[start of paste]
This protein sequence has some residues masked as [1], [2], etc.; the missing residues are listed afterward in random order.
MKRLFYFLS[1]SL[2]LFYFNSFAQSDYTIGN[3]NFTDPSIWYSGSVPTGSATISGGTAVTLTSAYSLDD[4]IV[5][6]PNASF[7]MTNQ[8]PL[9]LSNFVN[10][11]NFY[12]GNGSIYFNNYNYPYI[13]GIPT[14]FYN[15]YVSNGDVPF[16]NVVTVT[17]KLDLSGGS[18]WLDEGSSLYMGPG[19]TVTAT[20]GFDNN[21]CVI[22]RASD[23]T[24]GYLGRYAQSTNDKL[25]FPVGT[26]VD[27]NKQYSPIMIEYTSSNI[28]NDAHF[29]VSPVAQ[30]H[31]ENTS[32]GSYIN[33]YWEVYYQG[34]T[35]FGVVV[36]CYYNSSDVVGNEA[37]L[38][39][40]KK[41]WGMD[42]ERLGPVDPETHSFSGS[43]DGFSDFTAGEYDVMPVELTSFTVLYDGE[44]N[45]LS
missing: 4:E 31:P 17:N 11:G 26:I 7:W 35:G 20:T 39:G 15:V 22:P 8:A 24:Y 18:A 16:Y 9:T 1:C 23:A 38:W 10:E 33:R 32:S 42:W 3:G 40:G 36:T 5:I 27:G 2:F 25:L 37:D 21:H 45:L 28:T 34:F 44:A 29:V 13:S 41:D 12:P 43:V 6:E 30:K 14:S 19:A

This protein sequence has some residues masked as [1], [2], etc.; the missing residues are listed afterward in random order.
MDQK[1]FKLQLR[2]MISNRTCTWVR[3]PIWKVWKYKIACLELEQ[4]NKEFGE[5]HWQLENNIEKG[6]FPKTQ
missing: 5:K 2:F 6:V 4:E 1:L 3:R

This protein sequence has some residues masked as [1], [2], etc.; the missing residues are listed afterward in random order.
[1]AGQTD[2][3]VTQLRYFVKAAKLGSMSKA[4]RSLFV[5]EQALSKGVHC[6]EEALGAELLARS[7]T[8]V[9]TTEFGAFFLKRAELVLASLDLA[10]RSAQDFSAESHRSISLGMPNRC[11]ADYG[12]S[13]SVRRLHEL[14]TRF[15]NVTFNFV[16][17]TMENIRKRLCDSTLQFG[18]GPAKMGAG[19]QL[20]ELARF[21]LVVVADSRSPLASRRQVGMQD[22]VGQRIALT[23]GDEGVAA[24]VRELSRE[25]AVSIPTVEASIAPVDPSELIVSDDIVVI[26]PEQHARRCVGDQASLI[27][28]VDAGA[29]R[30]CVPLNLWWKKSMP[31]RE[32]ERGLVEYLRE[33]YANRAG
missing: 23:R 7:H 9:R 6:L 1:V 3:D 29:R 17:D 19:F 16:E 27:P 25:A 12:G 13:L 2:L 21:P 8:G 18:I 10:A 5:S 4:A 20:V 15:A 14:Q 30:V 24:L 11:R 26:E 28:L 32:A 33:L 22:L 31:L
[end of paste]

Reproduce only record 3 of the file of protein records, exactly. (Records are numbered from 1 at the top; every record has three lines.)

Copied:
This protein sequence has some residues masked as [1], [2], etc.; the missing residues are listed afterward in random order.
[1]AGQTD[2][3]VTQLRYFVKAAKLGSMSKA[4]RSLFV[5]EQALSKGVHC[6]EEALGAELLARS[7]T[8]V[9]TTEFGAFFLKRAELVLASLDLA[10]RSAQDFSAESHRSISLGMPNRC[11]ADYG[12]S[13]SVRRLHEL[14]TRF[15]NVTFNFV[16][17]TMENIRKRLCDSTLQFG[18]GPAKMGAG[19]QL[20]ELARF[21]LVVVADSRSPLASRRQVGMQD[22]VGQRIALT[23]GDEGVAA[24]VRELSRE[25]AVSIPTVEASIAPVDPSELIVSDDIVVI[26]PEQHARRCVGDQASLI[27][28]VDAGA[29]R[30]CVPLNLWWKKSMP[31]RE[32]ERGLVEYLRE[33]YANRAG
missing: 23:R 7:H 9:R 6:L 1:V 3:D 29:R 17:D 19:F 16:E 27:P 25:A 12:G 13:L 2:L 21:P 8:G 18:I 10:A 5:S 4:A 20:V 15:A 14:Q 30:V 24:L 11:R 26:E 28:L 32:A 33:L 22:L 31:L